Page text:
NAU implements program keeping Jacks safe

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College students worldwide report increasingly higher levels of stress on college campuses.

Carol O’Saben, NAU’s director of Counseling Services, read results of a 2013 American College Health Association survey, which reflected significant stress levels among NAU students, some who reported higher than average levels of depression and anxiety.

O’Saben immediately began searching for a program with the potential to train greater numbers of campus individuals who could identify students experiencing emotional stress.

After reviewing several programs, O’Saben chose Campus Connects, which was developed at Syracuse University in New York.

“I wanted a program for the average person on campus to be able to recognize if somebody was experiencing significant stress,” said O’Saben, who said most college students who commit suicide have never had contact with the school’s counseling center.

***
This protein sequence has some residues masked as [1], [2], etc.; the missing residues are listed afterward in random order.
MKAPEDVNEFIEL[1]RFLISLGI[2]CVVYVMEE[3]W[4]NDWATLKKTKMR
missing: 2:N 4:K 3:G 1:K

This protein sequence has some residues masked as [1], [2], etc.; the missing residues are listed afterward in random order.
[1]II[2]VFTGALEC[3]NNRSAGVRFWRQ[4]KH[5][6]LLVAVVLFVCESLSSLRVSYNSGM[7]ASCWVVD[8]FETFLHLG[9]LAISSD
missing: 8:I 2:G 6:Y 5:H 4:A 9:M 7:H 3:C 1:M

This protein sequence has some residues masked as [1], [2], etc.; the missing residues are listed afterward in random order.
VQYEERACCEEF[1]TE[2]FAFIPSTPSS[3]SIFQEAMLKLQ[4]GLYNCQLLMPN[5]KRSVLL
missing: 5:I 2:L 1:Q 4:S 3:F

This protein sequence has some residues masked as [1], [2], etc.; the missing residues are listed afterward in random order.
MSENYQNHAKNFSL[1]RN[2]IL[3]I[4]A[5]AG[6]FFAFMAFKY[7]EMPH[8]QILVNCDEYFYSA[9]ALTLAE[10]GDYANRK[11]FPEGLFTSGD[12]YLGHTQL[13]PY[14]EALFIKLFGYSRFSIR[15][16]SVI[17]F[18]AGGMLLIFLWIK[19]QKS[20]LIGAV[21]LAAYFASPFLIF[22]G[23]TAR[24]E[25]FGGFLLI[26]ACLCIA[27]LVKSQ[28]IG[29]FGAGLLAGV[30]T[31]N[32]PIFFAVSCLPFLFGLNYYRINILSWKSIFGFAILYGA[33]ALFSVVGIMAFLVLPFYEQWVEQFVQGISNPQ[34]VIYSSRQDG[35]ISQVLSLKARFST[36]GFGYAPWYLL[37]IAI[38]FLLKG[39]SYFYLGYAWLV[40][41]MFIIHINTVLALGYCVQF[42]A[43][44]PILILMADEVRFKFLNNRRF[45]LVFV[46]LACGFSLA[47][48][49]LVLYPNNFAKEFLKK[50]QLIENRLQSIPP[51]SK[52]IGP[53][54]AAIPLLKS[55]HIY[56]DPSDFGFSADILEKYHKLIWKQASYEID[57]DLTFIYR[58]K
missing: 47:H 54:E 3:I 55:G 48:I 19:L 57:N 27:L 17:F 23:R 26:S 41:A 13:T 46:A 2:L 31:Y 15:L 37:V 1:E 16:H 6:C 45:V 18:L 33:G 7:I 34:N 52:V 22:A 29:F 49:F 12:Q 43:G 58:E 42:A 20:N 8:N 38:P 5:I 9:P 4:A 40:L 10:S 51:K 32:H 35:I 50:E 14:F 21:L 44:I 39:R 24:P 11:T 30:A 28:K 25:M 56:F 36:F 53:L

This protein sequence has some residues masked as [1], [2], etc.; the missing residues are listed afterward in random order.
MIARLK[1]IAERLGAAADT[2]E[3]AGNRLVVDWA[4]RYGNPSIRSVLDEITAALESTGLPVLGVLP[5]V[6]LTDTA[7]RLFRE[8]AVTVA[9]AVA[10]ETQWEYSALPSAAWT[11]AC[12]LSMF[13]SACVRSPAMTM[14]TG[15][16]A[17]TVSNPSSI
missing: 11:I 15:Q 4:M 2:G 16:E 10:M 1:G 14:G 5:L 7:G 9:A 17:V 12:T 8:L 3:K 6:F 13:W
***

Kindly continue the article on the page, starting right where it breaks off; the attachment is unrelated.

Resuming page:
NAU rolled out the program, dubbed SafeJacks, two years ago with 25 individuals trained to facilitate it. The handpicked group included counseling staff, representatives from Athletics, the police department, Residence Life and others. The following year, an additional 17 people were trained to facilitate the program across campus.

“We have been focused on training people with front line contact with individuals who be in distress: Residence Life, student leaders, fraternity and sorority leadership teams and peer mentor groups,” O’Saben said.

Since 2014, more than 1,000 students, faculty and staff have been trained in the Campus Connects program, preparing them to identify students experiencing emotional distress and possible suicidal thoughts.

A Campus Connects refresher course was also created so individuals could brush up on their skills.

Katie Sheridan, a senior academic advisor, participated in the training along with students she works with in the Honors Program.

“It was interactive and put us on the spot addressing certain deep situations,” Sheridan said. “I’ve worked with students for a long time, including some with different kinds of emotional distress, so it confirmed some of the things I already did and helped guide me in other ways.”

O’Saben said a Campus Connects effort is underway to train more faculty members during the upcoming school year. She is also evaluating the program and the refresher course so Campus Connects can best serve NAU students in the future.

NAU was recently recognized by peers at the University of Kentucky; out of 42 universities, SafeJacks was singled out for training the highest number of individuals in in suicide prevention using both in-person and online training programs.